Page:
US 1717672 A
Description (OCR text may contain errors)
jun@ w29. F@ w, FITCH 1,717,672
DISPENSER Filed. Jan. 1e, 1928 Patented June 18, 1929.
UNITED STATES FRED W. FITCH, F DES MOINES, IOWA.
Application led January 16, 1928. Serial No. 247,132.
The object oi. my invention is to provide a dispenser particularly intended and adapted for use with-shaving cream Vand products 0l a somewhat similar consistency, but capable of use for a great variety of products ol very simple and inexpensive and eilicient construction.
A further purposey of the presentrinvention is to provide such a, dispenser in which 1o special means is provided for imposing pressure on the contents.
Still another purpose is to provide in such a device a desirable control means having parts so arranged and constructed as to permit thecrcam to be discharged from the dispenser in small quantities and yet to prevent leakage and to'ati'ord such cut-off means that no drop or surplus of cream will be left on the outside of the dispenser.
invention consists in the construction, arrangement and combination of the various parts of my dispenser, whereby the objects contemplated are attained, as hereinafter more fully set forth, pointed out in my claims, and illustrated in the accompanying drawings, in which:
Figure 1 is a perspective View of a dispenser embodying my invention.
Figure 2 is a vertical,. detail, sectional view taken on the line 2-#2 of Figure 1.
Figure 3 is a similar View of the lower part of the dispenser, the compression spring being shown in another position. l
Figure 4 is a horizontal, sectional view taken on the line 4-4 of Figure 2.'
Figure 5 is a vertical, sectional view through the dischargey nozzle of the dispenser; and
Figure 6 is a detail, sectional view taken on the line 6-6 of Figure 5, the movable cap forming part of the discharge nozzle being shown. at its inner limit of movement.
In the accompanying drawings, I have used the reference numeral 10 to indicate generally the casing forming a part of my improved dispenser. The casing 10 is a tubular member, which prior to the assembly otdthe other parts thereon is open at both en s.
Mounted in the casing 10 and extending diametrically across the easing and supported in its wall at its opposite sides isa. shaft 12. On the shaft 12 are rotatably mounted two sleeves 14, each provided at its outer end with an annular rib 16.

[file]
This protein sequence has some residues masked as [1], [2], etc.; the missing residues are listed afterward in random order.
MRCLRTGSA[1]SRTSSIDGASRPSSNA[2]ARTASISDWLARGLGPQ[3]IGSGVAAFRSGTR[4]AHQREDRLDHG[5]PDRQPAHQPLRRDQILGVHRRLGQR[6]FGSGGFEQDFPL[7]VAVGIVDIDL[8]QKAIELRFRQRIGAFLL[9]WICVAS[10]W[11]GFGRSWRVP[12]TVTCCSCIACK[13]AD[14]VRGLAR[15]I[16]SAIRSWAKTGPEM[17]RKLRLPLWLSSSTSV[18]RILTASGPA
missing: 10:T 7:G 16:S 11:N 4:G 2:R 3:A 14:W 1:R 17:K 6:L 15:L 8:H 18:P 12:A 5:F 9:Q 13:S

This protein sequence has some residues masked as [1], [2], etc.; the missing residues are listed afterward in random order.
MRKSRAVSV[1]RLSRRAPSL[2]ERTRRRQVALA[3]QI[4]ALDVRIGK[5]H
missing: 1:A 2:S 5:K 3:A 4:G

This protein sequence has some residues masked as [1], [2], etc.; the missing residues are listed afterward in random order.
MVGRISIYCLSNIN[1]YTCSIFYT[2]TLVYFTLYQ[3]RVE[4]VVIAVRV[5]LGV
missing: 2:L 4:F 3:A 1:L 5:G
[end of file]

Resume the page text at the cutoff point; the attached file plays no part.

With these and other objects in view, my`
Slidably received in the casing 10 above las shown in Figure 2, so that by rotating the spring it may be screwed upwardly or downwai-diy on the shaft 12.
The casing 10 has at its lower end in its outer surface an annular groove 32.
Iprovide a bottom cap 34 having an annular flange 3G provided with an annular, internal groove 38. The cap 34 is provided on its upper surface with a pair of spaced ribs 40,*which receiver-:between them the end 42 of theN spring 30. The cap is placed below thev casing l() with'the spring end 42 received between the guides 40. f
f The resilient expansion ring 33 is then compressed in the groove 32 until the edge of the flange l361is'k slipped over the lower part of the jfexpansionvringand then the cap is slipped intoplace as shownr in Figures 2 andv 3, whereupon the ring 33 expands until it stands partly in the groove 38 whereupon the cap will be rotatably but non-removably mounted on the casing.
By rotating the cap, the spring will be rotated .and caused to travel up and down on the`-sha'ft"12.
The sleeves 14 reduce the friction between Aing 46 is a tube 48 havingat its inner end a valve seat 50.
Preferably on the upper part of the tube 48 is a longitudinally arranged rib 52 Mounted on the outer end of the tube 48 is a sliding cap 54.
In the under side of the tube 48'is a dis- I charge opening 56 elongated circumferentially of the tube 48.